How Can Systems Engineering Software Improve Your Education?

Siemens offers free LMS Imagine.Lab Amesim software to students.

Why Students Should Learn Systems Engineering

LMS Amesim Student edition comes with lots of guidance to teach systems engineering. (Image courtesy of Siemens.)

LMS Amesim Student edition comes with lots of guidance to teach systems engineering. (Image courtesy of Siemens.)

Engineering students now have access to Siemens’ LMS Imagine.Lab Amesim system simulation software.

Although the software traditionally targets OEM suppliers in the automotive and aerospace industries, students will be able to get a good handle on Amesim while completing their education.

For instance, many students cap off their engineering education with senior design projects. By using Amesim’s model-based system engineering, these students will be able to quickly sift through the ideas, performance designs and intelligent systems associated with their projects.

As industry is moving towards multidisciplinary designs, the importance of the systems engineer is due to increase. As a result, learning a model-based systems engineering software, such as Amesim, is in a budding engineer’s best interests.

How Students Use Amesim’s Model-Based Systems Engineering Software

Students will be able to pick from a library of validated 1D simulations to represent the components in their system-level designs. This library of simulations will help to reduce the time needed to model these complex systems without the need to program. The library contains multidomain system models for mechanical, signal, hydraulic, pneumatic, thermal and electronic components.

Library of multidomain system models available to students to reduce programming. (Image courtesy of Siemens.)

Library of multidomain system models available to students to reduce programming. (Image courtesy of Siemens.)

The true benefit of validated simulation libraries is that is gives the students the time to focus more on optimizing their system as opposed to creating it.

If a component doesn’t exist in the library, however, then the student will need to create their own using Amesim’s open platform. Some scripting tools supported by Amesim include:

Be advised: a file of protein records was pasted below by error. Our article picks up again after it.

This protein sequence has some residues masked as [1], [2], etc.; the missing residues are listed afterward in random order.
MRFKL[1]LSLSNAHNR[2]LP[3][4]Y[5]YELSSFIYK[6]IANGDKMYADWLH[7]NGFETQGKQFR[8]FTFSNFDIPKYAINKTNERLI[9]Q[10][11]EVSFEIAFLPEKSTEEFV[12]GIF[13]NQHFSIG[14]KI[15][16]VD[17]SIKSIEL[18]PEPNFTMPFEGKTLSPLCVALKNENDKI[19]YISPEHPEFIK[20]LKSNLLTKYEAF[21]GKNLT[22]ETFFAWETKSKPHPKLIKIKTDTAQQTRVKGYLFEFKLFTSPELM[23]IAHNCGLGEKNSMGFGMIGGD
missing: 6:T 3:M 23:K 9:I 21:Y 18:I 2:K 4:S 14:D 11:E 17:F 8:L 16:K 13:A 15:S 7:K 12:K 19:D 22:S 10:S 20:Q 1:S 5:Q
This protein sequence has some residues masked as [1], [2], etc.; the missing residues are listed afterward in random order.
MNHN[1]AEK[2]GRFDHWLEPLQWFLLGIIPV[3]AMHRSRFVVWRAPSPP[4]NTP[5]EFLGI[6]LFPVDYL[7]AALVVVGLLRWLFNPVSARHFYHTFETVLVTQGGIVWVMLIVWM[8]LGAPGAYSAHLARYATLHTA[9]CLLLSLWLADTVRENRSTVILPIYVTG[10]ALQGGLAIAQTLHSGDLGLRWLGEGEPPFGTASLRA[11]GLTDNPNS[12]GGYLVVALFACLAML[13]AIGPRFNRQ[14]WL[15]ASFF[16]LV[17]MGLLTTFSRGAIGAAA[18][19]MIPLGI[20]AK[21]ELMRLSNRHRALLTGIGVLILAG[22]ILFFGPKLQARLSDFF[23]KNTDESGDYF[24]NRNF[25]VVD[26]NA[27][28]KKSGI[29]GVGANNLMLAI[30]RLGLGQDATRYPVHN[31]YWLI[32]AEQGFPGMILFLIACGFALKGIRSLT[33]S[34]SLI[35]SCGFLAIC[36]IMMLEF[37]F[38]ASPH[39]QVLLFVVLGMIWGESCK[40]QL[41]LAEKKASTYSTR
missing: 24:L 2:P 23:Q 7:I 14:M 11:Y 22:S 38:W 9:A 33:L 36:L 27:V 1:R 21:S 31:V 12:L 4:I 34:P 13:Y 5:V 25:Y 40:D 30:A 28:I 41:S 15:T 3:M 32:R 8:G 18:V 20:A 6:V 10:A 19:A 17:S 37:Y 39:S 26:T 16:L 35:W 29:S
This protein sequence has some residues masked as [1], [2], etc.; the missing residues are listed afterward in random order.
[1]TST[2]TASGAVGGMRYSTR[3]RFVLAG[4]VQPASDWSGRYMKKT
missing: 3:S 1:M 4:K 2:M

• Modelica
  • Python
  • Visual Basic Application
  • Scilab

Once the model is built, students will be able to create animations, test methods and other digital representations to assess and optimize their designs. With these analysis tools, students can better predict the behavior and performance of their designs or fine-tune the model for more accurate time studies.

Some of these analysis tools include:

  • Linear analysis
  • Power and energy calculations
  • Batch runs
  • Plotting facilities
  • Dashboards

As the model becomes more fleshed out, the students will be able to connect third-party software that will be able to take a more in-depth look at the parts simulated in their system. This is often known as cosimulation. Using computer-aided engineering tools, students can perform 2D or 3D simulations of individual parts and link the results to the Amesim model. This will help to create a more accurate representation of their design.

For guidance through systems engineering concepts, students will have access to LMS Amesim’s tutorials, demos and other interactive educational content. This content will also act as a good spring board to teach students about systems engineering.

For engineering departments interested in adding Amesim to their curriculum, they might want to consider the LMS Imagine.Lab Amesim Educational Bundle.

For the student version of the software, follow this link.

Written by

Shawn Wasserman

For over 10 years, Shawn Wasserman has informed, inspired and engaged the engineering community through online content. As a senior writer at WTWH media, he produces branded content to help engineers streamline their operations via new tools, technologies and software. While a senior editor at, Shawn wrote stories about CAE, simulation, PLM, CAD, IoT, AI and more. During his time as the blog manager at Ansys, Shawn produced content featuring stories, tips, tricks and interesting use cases for CAE technologies. Shawn holds a master’s degree in Bioengineering from the University of Guelph and an undergraduate degree in Chemical Engineering from the University of Waterloo.